Here are notes from recent conversations and the past year's experiences in providing and/or interpreting project estimations.
Although the topic is infamous in software engineering, it applies just as well to other fields.
Blanket estimates are blatant lies.
- Always express your confidence level (as a probability) along with the estimation. Promising "project X will take Y months" is a sure way of painting yourself into a corner of overworked staff or outright failure to deliver on time and budget.
- 100% confidence is always a lie. Do not provide it, and do not assume it if someone promises it to you.
- Provide ranges of estimations ("2-year completion with 80% confidence, 1-year completion with 50% confidence") to external teams
- Plan based on checkpoints when possible: "project X can begin when project Y is at Z percent completion"
Higher confidence needs a bigger pocket.
80% confidence is about the maximum promise you should really make. 90% confidence is very aggressive. Reserve your high confidence estimates for:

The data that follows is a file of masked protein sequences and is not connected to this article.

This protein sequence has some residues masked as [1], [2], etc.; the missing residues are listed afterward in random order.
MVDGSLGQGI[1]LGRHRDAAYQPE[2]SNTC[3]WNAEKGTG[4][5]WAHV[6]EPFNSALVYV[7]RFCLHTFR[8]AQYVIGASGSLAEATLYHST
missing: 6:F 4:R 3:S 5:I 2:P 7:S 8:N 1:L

- Known work to be tackled by a established team (i.e. a trained and focused team).
- Projects with high and consistent support from your manager(s)
- Failing those, for relatively short term goals which are achieveable by a relatively small team.
Confidence tapers over time. Plan accordingly.
The bigger the project, the longer the timeline, the harder it is to estimate it. Confidence falls over time.
- Aim to keep a buffer of milestones (smaller projects) within the green (high confidence) zone.
- Define future projects but communicate them carefully.
Project dependencies must consider, and plan for, the amount of confidence in estimations. Be pleasantly surprised rather than hedging all your bets on a project's success. All of this matter less if you're working in a small team with well-isolated goals.